Enigma – this is the word Dr Ahmed Kalebi used to describe how Kenya and the rest of Africa has escaped the harsh reality of the Covid-19 pandemic.
Even experts – including those who predicted the worst – do not have a clear answer as to why Africa has been largely spared from the worst of the pandemic.
In May 2020, the World Health Organisation (WHO) predicted that 83,000 to 190,000 people in the continent could die from Covid-19 in the first year of the pandemic. WHO also projected there be between 29 to 44 million infections in the same period.
On February 11 as the continent was commemorating one year since the virus landed here, the death toll was low even as WHO noted that fatalities have surged by 40 per cent.
In January, the continent reported 22,300 deaths compared to 16,000 in the previous 28 days.
Weather has been one of the arguments fronted by experts to explain why the grim projections never came to pass.
A paper published in June 2020 titled, Why is there is low morbidity and mortality of Covid-19 in Africa? by The American Journal of Tropical Medicine and Hygiene also borrowed this argument comparing the SARS-CoV-2 virus to influenza.
The Paper was authored by Kariuki Njenga et al from the Washington State University Global Health Program-Kenya.
“It is plausible that this warmer weather is decreasing the transmissibility of SARS-CoV-2 in Africa, as has been demonstrated with other respiratory viruses such as influenza,” the paper reads.
“It is important to note that other aerosol-transmitted viruses that emerged in the recent past, including SARS-CoV-1 in 2002, highly pathogenic H5N1 influenza virus in 2005, and Middle East respiratory syndrome coronavirus (MERS-CoV) in 2012, caused few cases in Africa.”
Testing of samples
Dr Kalebi, who is the CEO of Pathologists Lancet Kenya which has been instrumental in testing of samples for Covid-19, cited studies by the Kenya Medical Research Institute (Kemri) which projected at least 2.6 million people would be infected due to the existence of antibodies as at July 2020.
The report estimated 6,684 deaths with 26,093 getting severe disease, numbers which have not come to pass.
“So it is not like the virus never came into the country or it was at a low level – actually it was at a high level,” said Dr Kalebi comparing the antibody prevalence to cities like New York which has high mortality.
While noting that it is still not clear how the continent escaped the worst, Kalebi said some theories however hold water like the age, and the level of BCG vaccination given to new-borns to protect against tuberculosis.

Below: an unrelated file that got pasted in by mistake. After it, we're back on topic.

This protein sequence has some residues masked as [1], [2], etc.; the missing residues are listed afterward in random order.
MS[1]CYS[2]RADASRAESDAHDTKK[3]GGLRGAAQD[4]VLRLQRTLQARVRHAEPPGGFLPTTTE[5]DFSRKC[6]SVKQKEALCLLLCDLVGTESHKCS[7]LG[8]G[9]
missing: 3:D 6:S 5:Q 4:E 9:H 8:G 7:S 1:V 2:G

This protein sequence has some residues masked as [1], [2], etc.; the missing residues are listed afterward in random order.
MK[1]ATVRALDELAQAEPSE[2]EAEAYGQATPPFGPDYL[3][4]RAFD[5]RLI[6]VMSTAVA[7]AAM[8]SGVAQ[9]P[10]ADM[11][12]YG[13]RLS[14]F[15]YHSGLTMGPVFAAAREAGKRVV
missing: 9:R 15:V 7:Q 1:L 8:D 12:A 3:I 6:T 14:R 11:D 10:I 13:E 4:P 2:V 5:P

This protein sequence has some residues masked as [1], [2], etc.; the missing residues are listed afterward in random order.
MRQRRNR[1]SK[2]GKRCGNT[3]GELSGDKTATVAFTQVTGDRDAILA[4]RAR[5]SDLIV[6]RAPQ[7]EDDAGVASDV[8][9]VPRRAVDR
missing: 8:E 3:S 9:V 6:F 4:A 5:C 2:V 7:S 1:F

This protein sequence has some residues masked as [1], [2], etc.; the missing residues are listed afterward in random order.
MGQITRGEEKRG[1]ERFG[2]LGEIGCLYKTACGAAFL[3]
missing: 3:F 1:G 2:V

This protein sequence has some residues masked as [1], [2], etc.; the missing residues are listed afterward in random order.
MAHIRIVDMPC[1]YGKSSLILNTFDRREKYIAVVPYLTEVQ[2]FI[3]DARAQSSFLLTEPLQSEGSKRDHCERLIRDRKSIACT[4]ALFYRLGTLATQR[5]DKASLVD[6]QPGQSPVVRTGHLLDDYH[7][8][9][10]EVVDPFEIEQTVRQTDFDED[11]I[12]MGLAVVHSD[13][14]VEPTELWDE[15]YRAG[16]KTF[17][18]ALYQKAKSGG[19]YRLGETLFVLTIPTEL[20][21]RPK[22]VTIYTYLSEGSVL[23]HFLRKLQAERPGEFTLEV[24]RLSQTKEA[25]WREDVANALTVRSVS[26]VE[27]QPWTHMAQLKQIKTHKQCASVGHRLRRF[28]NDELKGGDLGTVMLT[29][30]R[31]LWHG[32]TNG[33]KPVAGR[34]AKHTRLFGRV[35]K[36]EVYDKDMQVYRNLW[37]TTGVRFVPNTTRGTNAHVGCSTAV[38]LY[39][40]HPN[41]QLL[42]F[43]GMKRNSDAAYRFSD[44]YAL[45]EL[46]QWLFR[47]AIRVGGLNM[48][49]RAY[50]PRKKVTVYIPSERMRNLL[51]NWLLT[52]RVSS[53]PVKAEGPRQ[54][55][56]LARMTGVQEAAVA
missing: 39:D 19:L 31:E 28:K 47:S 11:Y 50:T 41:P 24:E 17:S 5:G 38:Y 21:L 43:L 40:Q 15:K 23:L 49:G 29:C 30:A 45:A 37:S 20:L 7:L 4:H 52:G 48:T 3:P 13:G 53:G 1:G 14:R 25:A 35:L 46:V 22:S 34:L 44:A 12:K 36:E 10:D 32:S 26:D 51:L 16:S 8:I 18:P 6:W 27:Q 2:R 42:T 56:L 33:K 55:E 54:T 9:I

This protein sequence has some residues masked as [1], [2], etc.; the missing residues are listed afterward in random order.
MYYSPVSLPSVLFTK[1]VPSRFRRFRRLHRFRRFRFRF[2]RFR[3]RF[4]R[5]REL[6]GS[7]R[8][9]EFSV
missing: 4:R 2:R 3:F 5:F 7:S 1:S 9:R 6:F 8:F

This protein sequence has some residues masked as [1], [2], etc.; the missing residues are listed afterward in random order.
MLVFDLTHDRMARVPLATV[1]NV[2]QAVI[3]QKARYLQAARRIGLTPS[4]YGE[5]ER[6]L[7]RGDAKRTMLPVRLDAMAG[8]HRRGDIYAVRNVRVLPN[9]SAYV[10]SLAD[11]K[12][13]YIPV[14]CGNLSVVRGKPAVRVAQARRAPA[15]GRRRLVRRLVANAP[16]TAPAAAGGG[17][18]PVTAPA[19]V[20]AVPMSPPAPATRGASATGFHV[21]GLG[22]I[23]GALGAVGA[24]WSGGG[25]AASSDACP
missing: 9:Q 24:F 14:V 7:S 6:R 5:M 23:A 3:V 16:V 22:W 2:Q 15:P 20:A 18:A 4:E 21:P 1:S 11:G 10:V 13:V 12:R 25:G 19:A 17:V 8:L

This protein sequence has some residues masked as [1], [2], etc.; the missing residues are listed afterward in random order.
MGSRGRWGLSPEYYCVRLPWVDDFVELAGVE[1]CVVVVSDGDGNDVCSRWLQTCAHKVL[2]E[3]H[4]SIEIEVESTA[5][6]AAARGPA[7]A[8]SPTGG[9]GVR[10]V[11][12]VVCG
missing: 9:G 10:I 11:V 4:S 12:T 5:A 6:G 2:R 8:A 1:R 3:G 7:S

“BCG vaccination and early exposure to TB causes high inert immunity because (TB) infection causes multiple immune response that works for other ailments as well,” he explained.
“Countries that have BCG vaccination, (and) countries that have high cases of TB including India and Bangladesh have fared better than those that do not vaccinate as much. Even Eastern Europe has fared better in terms of (Covid-19) morbidity and mortality compared to Western Europe” he added.
Kalebi explained that while Covid-19 is harsh among persons aged 58 and above, African countries have been spared because more than 80 per cent of their population is below 40 years.
He cited Lombardy, Italy whose number of Covid-19 deaths that are almost surpassing 30,000 are linked to the elderly community in the area.
However, age alone, he said cannot explain why Africa has relatively been spared.
“If you look at Japan, it is a country with relatively older people but the mortality was not as high. So age alone is not the explanation but part of it. If you are young, you are less likely to die because of Covid-19,” he said.
He said that most young people in Kenya are in urban areas like Nairobi, Mombasa Nakuru and the low mortality rate in the country could be explained by the virus not reaching the older population in the rural areas due to the interventions on restriction of movement.
Measures were relaxed
The restrictions put by the Government have been lauded as some of the reasons behind the low mortality that averages 1.5 per cent.
In June 6, 2020, while declining to reopen the country fully and only relaxed the curfew period by three hours, President Uhuru Kenyatta said a postulation by a team of experts predicted 45,000 Covid-19 deaths by October, 2020 and 450,000 infections if the measures on curfew, lockdown and ban on social gathering were reduced by 60 per cent.
Similarly, if the measures were relaxed by 40 per cent, the number of deaths will be 40,000 with 300,000 infections by November 2020. If the measures are reduced by 20 per cent, deaths will be 30,000 from 200,000 infections by December.
Whether these measures worked or not, by December 31, 2020 the number of infections in the country stood at 96,548 and 1,670 deaths.
Amref Health Africa CEO Githinji Gitahi said while it appears that the continent has been spared, we (Africa) is still in the midst of the pandemic.
“Whereas the numbers are low, we do not know what will happen in the next few months so we need to be cautious,” he warns insisting that models played a role in preparing the country not to hit grim figures.
He notes that poor infrastructure that supports movement might have been a blessing in disguise for the continent.
“If you look at Africa, movement is minimal. Look at Italy you can move from one town to another that is 1,000km away work there and go back home because they have speed trains whereas here people travel with motorbikes,” he said.
“The general statistical chance that you are going to meet many people is low and that has made the spread of the pandemic in the region to be slow and that is why I say we have to be cautious because slow does not meant it will end, it means we will have it for longer.”